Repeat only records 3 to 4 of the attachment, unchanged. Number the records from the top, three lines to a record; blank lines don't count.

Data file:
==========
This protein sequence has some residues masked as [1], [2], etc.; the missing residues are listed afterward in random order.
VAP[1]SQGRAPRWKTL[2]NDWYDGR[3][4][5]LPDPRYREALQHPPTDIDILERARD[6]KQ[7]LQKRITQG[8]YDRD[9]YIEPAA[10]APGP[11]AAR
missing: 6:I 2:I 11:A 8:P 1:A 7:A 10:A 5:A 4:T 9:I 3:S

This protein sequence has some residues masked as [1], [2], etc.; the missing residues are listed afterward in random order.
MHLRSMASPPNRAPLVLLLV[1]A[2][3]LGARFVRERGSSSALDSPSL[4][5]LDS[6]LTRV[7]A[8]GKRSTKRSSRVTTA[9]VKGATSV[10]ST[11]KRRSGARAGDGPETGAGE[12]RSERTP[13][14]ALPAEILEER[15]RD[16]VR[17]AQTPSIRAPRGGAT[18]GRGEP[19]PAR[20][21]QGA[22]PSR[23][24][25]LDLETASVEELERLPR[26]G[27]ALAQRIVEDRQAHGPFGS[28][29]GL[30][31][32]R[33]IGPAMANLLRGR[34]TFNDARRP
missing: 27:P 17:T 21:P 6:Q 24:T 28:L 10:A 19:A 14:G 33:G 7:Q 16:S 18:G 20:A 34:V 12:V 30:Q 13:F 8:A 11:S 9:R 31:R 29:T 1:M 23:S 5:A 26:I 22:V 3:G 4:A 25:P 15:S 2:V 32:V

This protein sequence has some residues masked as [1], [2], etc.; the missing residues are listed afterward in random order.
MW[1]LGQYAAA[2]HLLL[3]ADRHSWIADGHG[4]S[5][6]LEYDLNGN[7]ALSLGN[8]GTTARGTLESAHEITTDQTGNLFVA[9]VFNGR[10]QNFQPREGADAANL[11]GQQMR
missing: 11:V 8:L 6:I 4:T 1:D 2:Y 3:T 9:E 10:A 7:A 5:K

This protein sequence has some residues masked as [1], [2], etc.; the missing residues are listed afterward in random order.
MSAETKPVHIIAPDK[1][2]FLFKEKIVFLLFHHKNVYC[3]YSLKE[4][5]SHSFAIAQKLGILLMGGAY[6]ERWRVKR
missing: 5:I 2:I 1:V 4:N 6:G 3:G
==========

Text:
This protein sequence has some residues masked as [1], [2], etc.; the missing residues are listed afterward in random order.
MW[1]LGQYAAA[2]HLLL[3]ADRHSWIADGHG[4]S[5][6]LEYDLNGN[7]ALSLGN[8]GTTARGTLESAHEITTDQTGNLFVA[9]VFNGR[10]QNFQPREGADAANL[11]GQQMR
missing: 11:V 8:L 6:I 4:T 1:D 2:Y 3:T 9:E 10:A 7:A 5:K

This protein sequence has some residues masked as [1], [2], etc.; the missing residues are listed afterward in random order.
MSAETKPVHIIAPDK[1][2]FLFKEKIVFLLFHHKNVYC[3]YSLKE[4][5]SHSFAIAQKLGILLMGGAY[6]ERWRVKR
missing: 5:I 2:I 1:V 4:N 6:G 3:G